On December 10, 2009 Troy Kelley was sued by his client, Old Republic Title. As Judge James Robart, United States District Judge, summarized while denying Mr. Kelley’s plea to seal the records from the public, the case involved charges of:
“… misappropriation of customer funds, lying, fraudulently transferring funds, intentional spoliation of evidence, shady business schemes, tax evasion, and hiding from creditors.”
For the next two and a half years, Old Republic Title, Ltd v. Kelley exposed Mr. Kelley’s business dealings for all to see.
This memo summarizes the 144 public documents filed in the case. It includes excerpts from Mr. Kelley’s own sworn depositions and court filings with evidence of Mr. Kelley’s misdeeds. The reader will be especially interested in the following filings:
1. Document 122, Best Summary of Case by Topic – a summary of the evidence presented organized under topic headings with exceptional coverage of the timeline and Mr. Kelley’s attempt to hide the misappropriated funds.
2. Document 71, Motion for Partial Summary Judgment – an early summary of the case and issues at hand.
3. Document 88, ORT’s Reply to Kelley & Summary of Case – the response to Kelley’s arguments to dismiss.
4. Document 110, Motion for Injunction re Money Laundering – a motion to prevent Kelley from hiding the misappropriated funds in Belize.
5. Document 145, Order Refusing to Seal Court Docs – Judge Robart’s brief summary of the case, and ruling that Mr. Kelley’s ‘annoyance, embarrassment, or harm to his political career’, do not outweigh the public’s right to see the evidence in this case.
The entire case file and certified copies of all the original documents are available at the United States District Court, Western District of Washington at Seattle. Case No. 2:10-CV-0038-JLR, Old Republic Title, LTD. vs. Troy X. Kelley.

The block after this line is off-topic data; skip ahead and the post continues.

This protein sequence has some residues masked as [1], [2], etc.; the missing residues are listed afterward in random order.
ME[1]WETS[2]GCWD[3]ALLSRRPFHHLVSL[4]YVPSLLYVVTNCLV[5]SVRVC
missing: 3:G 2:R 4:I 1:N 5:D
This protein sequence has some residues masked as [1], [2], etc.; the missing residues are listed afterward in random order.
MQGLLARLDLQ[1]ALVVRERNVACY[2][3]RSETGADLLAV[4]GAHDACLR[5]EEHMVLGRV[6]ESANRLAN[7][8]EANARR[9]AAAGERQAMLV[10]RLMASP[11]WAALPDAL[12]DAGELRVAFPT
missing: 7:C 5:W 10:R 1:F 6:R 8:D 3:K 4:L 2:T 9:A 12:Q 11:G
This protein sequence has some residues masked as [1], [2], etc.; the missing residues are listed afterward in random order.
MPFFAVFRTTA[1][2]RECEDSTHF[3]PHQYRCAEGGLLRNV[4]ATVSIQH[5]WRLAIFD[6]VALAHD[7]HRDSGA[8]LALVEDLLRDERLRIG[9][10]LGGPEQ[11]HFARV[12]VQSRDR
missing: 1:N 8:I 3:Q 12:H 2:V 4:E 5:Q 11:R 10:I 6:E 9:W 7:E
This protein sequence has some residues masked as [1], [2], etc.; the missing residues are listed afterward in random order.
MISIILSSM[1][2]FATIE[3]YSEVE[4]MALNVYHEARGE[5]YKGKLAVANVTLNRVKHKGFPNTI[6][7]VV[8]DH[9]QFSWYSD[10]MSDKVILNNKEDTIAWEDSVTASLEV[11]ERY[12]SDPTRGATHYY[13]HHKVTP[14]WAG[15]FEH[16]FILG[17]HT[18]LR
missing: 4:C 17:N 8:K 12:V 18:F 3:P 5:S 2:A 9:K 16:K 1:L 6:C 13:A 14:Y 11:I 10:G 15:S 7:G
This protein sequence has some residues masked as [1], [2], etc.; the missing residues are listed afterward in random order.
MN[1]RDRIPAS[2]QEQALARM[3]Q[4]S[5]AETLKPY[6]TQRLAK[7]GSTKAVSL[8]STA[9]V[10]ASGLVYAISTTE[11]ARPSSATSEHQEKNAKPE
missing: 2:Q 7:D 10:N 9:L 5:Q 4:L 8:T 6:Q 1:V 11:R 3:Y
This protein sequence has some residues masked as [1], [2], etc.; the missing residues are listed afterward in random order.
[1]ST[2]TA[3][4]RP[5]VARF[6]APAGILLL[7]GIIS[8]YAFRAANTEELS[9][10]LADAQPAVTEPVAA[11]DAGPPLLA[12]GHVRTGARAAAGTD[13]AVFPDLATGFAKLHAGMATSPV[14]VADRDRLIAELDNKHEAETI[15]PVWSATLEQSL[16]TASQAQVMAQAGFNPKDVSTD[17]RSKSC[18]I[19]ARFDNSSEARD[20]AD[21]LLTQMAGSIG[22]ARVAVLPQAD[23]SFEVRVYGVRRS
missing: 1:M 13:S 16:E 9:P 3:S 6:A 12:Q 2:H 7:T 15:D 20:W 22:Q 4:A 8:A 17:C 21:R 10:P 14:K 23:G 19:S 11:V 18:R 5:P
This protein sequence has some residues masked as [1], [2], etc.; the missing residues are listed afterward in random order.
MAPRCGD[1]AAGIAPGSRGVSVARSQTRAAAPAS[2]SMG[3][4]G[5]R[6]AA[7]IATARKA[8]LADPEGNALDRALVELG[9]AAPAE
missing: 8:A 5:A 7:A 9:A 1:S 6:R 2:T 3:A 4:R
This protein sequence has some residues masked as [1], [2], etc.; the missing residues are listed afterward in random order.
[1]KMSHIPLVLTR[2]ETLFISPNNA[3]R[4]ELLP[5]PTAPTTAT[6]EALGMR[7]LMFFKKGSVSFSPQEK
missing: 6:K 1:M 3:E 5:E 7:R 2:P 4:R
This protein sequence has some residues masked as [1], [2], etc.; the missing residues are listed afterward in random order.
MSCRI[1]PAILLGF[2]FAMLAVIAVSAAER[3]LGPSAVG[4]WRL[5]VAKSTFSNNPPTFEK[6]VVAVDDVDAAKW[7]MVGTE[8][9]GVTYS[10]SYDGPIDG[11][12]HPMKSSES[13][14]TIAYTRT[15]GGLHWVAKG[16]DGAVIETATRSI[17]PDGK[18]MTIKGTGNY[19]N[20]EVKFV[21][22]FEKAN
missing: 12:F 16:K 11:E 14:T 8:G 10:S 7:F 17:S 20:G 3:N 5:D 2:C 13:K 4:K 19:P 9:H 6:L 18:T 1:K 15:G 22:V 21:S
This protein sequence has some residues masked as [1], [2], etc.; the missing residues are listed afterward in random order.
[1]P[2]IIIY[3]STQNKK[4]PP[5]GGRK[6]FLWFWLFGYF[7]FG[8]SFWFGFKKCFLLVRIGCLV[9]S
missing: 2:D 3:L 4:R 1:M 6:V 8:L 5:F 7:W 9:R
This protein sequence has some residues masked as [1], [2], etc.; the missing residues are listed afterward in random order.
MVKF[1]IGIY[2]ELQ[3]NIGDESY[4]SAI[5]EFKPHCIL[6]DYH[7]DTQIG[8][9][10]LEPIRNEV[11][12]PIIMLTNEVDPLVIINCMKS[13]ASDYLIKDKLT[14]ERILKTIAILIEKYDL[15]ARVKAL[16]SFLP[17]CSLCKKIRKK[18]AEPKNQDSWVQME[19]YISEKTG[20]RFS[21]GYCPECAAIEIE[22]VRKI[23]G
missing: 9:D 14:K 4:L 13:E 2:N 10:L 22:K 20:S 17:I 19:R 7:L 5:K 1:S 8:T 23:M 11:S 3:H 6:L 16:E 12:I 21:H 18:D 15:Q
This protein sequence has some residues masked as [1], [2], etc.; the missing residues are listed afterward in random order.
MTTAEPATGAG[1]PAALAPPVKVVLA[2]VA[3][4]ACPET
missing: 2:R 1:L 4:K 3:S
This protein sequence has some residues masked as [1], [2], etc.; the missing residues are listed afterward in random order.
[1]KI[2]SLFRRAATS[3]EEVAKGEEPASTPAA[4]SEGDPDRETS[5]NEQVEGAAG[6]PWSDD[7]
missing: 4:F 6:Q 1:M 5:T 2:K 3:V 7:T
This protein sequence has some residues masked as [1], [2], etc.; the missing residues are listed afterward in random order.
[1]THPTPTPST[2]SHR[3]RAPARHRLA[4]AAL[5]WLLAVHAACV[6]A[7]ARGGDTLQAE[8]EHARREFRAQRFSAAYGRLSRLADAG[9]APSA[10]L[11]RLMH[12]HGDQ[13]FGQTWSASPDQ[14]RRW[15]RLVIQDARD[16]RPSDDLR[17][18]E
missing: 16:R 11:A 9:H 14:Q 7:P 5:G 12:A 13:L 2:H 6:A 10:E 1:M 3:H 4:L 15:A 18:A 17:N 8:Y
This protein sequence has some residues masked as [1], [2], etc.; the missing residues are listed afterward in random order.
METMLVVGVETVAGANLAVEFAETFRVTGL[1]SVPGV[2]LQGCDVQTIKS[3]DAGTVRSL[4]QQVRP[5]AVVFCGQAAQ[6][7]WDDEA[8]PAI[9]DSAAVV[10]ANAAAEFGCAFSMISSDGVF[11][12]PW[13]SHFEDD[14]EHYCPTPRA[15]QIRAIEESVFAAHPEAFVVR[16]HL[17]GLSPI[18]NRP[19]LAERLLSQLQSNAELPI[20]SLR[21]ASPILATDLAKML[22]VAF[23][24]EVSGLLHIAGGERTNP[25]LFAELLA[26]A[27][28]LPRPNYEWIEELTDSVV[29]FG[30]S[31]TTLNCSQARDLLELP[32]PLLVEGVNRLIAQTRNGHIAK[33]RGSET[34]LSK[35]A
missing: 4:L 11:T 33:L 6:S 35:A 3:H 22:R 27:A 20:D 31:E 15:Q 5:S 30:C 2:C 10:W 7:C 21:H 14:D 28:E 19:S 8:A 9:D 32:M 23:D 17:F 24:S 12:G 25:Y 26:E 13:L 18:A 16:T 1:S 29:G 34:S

During the corrupt and predatory mortgage lending boom, Mr. Kelley was sued for misappropriating $1.2 million, and accused of misappropriating a total of $3.8 million from thousands of individual mortgage borrowers in Washington State by failing to refund certain pre-paid fees and converting the funds to his own use. Later, in an attempt to hide the misappropriated funds, he transferred the $3.8 million through a network of Kelley controlled shell companies (domiciled at his personal residence), ultimately attempting to send the money offshore to new Kelley controlled shell companies in Nevada and Belize. By his own admission, he didn’t pay taxes on any of the money from 2002 to 2010.
a. Mr. Kelley owned a business called United National, LLC dba “The Post Closing Department” which tracked and managed certain paperwork and reconveyance fees associated with mortgage loans for title companies. He was required to keep the fees in dedicated accounts segregated per client: Old Republic Title, Fidelity, etc. and refund the balance when the title reconveyance had been completed.
b. As a result of class-action lawsuits against Old Republic Title and other Kelley clients, it was revealed that Mr. Kelley failed to refund $3.8 million in excess fees to borrowers.
c. Mr. Kelley was sued by at least one of his three major clients for misappropriating $3.8 million of those fees and violating the Consumer Protection Act. He was forced to settle when it became clear he could no longer prevent the case from going to court.
d. During the protracted battle to get Mr. Kelley to court, Kelley repeatedly attempted to mislead his former client’s lawyers and the Court:
i. On June 10, 2008, within one month of the original class-action lawsuit filed on May 14, 2008, Mr. Kelley engaged a law firm specializing in hiding assets from creditors, courts, taxes, and ex-spouses. Then, two days later, on June 12, 2008, he seized $3.8 million from dedicated client accounts. Mr. Kelley then transferred the $3.8 million through a series of shell companies controlled by him and domiciled at his residence, but using different banks. By Mr. Kelley’s own admission under oath, he could not identify any consideration or anything of value exchanged for the $3.8 million. The transfers appear to have no business purpose other than to hide the misappropriated funds. Mr. Kelley finally attempted to send the funds offshore to Belize through newly established shell corporations in Las Vegas and Belize City. Belize does not recognize judgments by US courts.